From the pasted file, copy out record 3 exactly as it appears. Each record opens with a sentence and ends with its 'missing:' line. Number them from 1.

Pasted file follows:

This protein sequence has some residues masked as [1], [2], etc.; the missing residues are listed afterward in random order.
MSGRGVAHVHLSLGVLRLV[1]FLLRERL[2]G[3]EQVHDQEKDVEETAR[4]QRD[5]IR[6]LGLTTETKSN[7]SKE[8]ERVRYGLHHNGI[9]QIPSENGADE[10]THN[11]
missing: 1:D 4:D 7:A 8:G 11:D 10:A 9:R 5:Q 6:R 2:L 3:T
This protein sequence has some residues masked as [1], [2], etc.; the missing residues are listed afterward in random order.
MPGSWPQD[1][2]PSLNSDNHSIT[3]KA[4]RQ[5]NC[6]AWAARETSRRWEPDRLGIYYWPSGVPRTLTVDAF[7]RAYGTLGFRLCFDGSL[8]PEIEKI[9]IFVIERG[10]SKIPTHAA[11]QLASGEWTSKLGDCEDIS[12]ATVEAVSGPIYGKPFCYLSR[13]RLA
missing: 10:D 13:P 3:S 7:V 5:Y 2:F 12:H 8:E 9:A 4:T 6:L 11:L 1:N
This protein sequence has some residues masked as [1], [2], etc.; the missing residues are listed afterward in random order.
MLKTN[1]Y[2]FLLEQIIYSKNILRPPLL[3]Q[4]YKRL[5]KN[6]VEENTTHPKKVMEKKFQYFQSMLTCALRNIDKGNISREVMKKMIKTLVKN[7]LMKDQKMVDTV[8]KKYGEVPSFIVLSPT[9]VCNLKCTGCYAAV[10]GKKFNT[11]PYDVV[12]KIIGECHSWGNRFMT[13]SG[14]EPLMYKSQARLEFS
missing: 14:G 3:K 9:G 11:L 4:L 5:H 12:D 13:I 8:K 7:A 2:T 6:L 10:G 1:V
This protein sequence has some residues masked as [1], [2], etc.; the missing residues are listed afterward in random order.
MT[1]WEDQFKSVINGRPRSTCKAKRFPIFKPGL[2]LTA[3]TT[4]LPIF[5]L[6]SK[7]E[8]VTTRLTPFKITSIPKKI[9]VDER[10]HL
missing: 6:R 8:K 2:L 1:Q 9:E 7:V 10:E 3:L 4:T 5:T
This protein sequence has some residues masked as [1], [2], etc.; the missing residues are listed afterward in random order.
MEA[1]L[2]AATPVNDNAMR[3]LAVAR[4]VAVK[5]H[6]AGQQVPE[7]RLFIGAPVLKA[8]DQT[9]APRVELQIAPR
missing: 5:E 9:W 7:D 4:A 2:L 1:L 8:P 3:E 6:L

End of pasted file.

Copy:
This protein sequence has some residues masked as [1], [2], etc.; the missing residues are listed afterward in random order.
MLKTN[1]Y[2]FLLEQIIYSKNILRPPLL[3]Q[4]YKRL[5]KN[6]VEENTTHPKKVMEKKFQYFQSMLTCALRNIDKGNISREVMKKMIKTLVKN[7]LMKDQKMVDTV[8]KKYGEVPSFIVLSPT[9]VCNLKCTGCYAAV[10]GKKFNT[11]PYDVV[12]KIIGECHSWGNRFMT[13]SG[14]EPLMYKSQARLEFS
missing: 14:G 3:K 9:G 11:L 4:L 5:H 12:D 13:I 8:K 7:A 2:T 6:L 10:G 1:V